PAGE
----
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Stepping into bars, alone and in foreign climes, can be intimidating. Break the ice with these tips.

Photo by junku-newcleus

Recently I was talking to a female friend of mine – a friend who is incredibly gutsy when it comes to solo travel.

We were talking about my bar-hopping habit when I travel solo, and she mentioned how impressed she was by my ability to wander into a local drinking hole on the road and make myself at home.

Really? But hadn’t she survived crowds of elderly Chinese women on a Yangtze river cruise, staring at her while she peed, fascinated by her pale white butt? Hadn’t she been stranded in rural Siberia, when that famous train pulled out of the station without her?

Yes, she said. But she still found going into bars, alone and in foreign climes, pretty intimidating. I told her that for me, it was the opposite: drinking alone was the easiest part.

For anyone else who might be intimidated by hitting the bar scene solo, here are a few practical tips:

1. Find a Distraction.

Pick a pub with live music playing, or a sports bar with an exciting game on the TV.

It can feel awkward sitting alone at a table, staring into your pint. Writing a postcard or reading a book can work, but those options won’t help you meet people.

Pick a pub with live music playing, or a sports bar with an exciting game on the TV. This not only gives you something to stare at, AND something to talk about with all those new friends you’re about to make – it’s also a great way to learn more about the local culture.

I’ve soaked up live blues in the Mississippi Delta, watched cricket at a beachside shack in Barbados, and cheered the hometown rugby club on in northern New Zealand – all experiences that easily surpass any paid tour I’ve ever taken.

2. Sit at the Bar.

It’s a cliche image: the solo drinker, belly up to the bar, pouring out his (or her) soul to a sympathetic bartender. But most of the time, that image comes true.

Assuming the place isn’t swamped, the staffer behind the bar is likely to ask you about yourself and listen patiently to the answer. That’s her job.

If you’re alone at a table you’re completely isolated from all your fellow solo drinkers. At the bar, you’re all in it together, and you may find yourself passing the evening swapping stories, telling jokes, or – see #1 – cheering on the local team together.

3. The Early Bird Doesn’t Get Harassed.

Photo by malias

This one is especially applicable for solo females: drink in the afternoon.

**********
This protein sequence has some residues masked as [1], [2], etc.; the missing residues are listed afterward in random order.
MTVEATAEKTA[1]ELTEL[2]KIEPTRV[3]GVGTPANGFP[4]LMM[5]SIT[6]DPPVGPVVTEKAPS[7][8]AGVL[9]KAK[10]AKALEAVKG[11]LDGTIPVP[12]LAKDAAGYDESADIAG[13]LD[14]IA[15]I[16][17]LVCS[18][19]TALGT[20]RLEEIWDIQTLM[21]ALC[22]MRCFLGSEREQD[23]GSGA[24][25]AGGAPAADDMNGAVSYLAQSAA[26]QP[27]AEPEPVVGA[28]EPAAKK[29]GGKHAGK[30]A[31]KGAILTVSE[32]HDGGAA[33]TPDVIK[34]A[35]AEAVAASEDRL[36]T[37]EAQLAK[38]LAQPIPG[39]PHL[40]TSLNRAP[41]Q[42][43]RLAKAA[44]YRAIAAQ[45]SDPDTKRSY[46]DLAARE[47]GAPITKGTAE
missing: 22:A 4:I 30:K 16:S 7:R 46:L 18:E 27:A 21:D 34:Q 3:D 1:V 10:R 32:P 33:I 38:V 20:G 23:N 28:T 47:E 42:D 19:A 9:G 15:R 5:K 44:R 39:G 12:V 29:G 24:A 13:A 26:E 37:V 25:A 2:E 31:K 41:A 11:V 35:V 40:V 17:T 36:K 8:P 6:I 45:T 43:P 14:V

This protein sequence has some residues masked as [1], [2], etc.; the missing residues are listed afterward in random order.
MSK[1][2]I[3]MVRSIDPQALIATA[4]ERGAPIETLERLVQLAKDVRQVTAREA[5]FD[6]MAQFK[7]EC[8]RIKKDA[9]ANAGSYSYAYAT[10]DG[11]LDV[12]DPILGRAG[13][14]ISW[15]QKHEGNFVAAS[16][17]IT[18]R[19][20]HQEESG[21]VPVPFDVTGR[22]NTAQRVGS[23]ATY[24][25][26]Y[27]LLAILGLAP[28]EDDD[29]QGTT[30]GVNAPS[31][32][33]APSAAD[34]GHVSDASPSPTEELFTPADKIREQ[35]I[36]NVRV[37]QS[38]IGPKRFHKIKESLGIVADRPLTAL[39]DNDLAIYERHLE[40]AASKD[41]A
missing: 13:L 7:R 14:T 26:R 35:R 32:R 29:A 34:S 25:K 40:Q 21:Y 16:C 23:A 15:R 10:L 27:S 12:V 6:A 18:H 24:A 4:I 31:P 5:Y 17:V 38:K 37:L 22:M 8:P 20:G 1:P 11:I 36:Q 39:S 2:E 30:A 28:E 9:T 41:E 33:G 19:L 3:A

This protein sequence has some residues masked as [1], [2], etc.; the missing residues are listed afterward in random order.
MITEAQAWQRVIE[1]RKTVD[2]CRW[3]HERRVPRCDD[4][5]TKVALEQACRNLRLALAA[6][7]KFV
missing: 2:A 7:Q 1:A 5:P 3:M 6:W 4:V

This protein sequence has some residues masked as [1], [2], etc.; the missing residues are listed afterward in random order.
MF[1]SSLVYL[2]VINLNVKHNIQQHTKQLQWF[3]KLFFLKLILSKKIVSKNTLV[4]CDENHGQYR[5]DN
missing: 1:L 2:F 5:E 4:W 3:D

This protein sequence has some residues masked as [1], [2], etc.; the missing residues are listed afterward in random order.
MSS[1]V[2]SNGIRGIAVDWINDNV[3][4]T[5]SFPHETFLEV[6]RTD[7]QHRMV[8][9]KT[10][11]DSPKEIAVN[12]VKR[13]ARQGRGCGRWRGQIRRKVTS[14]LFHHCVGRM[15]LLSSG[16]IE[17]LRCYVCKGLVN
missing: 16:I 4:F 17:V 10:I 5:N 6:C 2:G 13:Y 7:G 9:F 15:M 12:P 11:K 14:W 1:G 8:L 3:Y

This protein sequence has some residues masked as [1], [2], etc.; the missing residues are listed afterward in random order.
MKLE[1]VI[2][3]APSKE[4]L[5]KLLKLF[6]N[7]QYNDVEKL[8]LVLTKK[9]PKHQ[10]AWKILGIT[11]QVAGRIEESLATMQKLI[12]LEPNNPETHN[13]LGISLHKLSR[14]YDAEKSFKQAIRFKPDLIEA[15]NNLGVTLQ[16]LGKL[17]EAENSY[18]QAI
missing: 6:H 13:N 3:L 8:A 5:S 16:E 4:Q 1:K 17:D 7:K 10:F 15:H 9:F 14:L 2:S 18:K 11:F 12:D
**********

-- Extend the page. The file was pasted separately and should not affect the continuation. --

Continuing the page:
Times are changing, but in many parts of the world (and even at home in North America) there can still be a stigma or a set of assumptions attached to a woman alone in a bar at night.

Some people might assume that your only reason for being there is to get picked up, and while a little flirting can be fun, I’m guessing a whole evening of propositions from random men isn’t what you had in mind.

An afternoon setting is much more casual, and less fraught with expectations. Not that I’m saying you should stay in at night! But starting early means you leave yourself plenty of time to make some new friends before the sun goes down.

The reverse is true for the guys as well: Drinking alone at night, it might be harder for you to meet people, as they may assume you are on the prowl. Fair? Not really. But hey, getting started in the afternoon is a pleasant price to pay for old stereotypes that won’t die.

4. Ask about Local Specialties.

Not every bartender is going to get chummy right away, but most often there’s one surefire way to get them to open up.

Not every bartender is going to get chummy right away, but most often there’s one surefire way to get them to open up.

Recently I wandered into an intimidatingly local pub in Brooklyn, full of thickly-accented regulars and a classic close-mouthed New York bartender who didn’t give a f*ck.

I’d been hovering awkwardly by the bar for a few minutes when the bartender finally deigned to acknowledge me. I asked him about local microbrews, and – just like that! – he was all smiles and chitchat.

I wound up sampling a few different options before settling on a special Christmas ale, and – naturally – turning my attention to the Giants game on the screen above the bar.

5. It’s All in the Attitude.

The key to drinking alone is the vibe you give off: you want to seem friendly and approachable, but not predatory or needy. Staring at your table or your book will ensure that you stay solo – which is fine, if that’s what you’re after.